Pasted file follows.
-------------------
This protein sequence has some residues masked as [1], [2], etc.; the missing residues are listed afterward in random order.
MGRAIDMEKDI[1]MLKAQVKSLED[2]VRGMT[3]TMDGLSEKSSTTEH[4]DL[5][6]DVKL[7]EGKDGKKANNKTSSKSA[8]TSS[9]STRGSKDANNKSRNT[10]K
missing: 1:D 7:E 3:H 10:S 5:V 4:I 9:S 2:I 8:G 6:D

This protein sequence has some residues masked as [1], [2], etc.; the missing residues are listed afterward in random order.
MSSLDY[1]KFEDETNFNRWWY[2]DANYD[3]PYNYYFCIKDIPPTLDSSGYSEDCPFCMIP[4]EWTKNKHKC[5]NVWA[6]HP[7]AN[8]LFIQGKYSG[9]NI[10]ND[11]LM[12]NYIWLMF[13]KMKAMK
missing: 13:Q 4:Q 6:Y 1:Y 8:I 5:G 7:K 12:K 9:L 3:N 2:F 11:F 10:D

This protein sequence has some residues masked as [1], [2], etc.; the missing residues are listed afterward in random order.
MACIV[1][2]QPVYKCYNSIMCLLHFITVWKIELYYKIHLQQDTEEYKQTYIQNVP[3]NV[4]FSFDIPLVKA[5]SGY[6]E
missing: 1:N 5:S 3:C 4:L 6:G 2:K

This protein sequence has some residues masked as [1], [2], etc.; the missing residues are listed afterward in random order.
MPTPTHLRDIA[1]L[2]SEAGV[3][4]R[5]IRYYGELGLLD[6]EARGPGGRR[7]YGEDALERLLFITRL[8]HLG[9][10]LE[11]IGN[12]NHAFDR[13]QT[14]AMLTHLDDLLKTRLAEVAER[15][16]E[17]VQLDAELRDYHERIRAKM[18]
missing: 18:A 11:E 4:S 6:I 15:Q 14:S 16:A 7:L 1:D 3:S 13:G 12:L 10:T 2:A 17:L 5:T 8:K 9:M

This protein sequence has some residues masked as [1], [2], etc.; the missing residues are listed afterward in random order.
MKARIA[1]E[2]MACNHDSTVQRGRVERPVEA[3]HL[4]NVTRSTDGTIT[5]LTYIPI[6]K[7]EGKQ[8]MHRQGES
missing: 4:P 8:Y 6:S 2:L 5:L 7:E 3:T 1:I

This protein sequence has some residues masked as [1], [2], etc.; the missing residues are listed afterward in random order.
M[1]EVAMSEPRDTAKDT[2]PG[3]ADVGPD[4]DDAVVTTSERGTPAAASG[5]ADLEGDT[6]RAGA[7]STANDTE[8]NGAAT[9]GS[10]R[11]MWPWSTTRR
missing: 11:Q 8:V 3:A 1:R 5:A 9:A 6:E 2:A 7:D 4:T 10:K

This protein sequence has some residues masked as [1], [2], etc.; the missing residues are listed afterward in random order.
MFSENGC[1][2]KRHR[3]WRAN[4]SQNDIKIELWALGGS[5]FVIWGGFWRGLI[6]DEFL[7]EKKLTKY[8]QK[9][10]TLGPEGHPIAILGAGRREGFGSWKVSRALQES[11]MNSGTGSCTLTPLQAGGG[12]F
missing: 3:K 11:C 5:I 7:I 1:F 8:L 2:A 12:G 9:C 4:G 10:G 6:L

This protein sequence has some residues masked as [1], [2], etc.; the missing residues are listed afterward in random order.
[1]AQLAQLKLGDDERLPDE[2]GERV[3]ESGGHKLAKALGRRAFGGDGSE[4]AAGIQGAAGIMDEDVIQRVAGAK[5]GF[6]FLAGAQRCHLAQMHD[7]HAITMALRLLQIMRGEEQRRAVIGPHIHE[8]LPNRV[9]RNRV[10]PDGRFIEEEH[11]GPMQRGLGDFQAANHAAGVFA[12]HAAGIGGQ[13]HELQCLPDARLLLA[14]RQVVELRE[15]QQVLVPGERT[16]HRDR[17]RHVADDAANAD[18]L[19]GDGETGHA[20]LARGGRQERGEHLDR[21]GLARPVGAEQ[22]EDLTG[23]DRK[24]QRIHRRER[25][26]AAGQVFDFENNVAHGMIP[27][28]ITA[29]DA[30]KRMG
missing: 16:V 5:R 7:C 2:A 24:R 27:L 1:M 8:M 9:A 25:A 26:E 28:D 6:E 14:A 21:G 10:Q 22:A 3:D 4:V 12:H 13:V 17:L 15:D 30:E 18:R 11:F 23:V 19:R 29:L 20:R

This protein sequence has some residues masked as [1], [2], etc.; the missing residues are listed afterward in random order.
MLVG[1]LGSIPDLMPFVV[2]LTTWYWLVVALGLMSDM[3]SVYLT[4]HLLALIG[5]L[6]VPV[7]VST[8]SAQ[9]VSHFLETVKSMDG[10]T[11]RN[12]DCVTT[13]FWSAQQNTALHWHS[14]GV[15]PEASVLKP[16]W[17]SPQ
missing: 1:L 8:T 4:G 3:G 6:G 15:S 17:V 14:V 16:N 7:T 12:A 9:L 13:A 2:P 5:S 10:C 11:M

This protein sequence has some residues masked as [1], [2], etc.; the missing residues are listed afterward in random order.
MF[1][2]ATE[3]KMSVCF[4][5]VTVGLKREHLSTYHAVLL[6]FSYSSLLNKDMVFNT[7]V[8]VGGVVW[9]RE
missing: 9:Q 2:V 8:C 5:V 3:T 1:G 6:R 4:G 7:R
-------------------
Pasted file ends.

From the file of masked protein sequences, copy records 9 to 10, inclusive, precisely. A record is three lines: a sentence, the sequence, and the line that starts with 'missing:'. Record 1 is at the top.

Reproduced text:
This protein sequence has some residues masked as [1], [2], etc.; the missing residues are listed afterward in random order.
MLVG[1]LGSIPDLMPFVV[2]LTTWYWLVVALGLMSDM[3]SVYLT[4]HLLALIG[5]L[6]VPV[7]VST[8]SAQ[9]VSHFLETVKSMDG[10]T[11]RN[12]DCVTT[13]FWSAQQNTALHWHS[14]GV[15]PEASVLKP[16]W[17]SPQ
missing: 1:L 8:T 4:G 3:G 6:G 15:S 17:V 14:V 16:N 7:T 12:A 9:L 13:A 2:P 5:S 10:C 11:M

This protein sequence has some residues masked as [1], [2], etc.; the missing residues are listed afterward in random order.
MF[1][2]ATE[3]KMSVCF[4][5]VTVGLKREHLSTYHAVLL[6]FSYSSLLNKDMVFNT[7]V[8]VGGVVW[9]RE
missing: 9:Q 2:V 8:C 5:V 3:T 1:G 6:R 4:G 7:R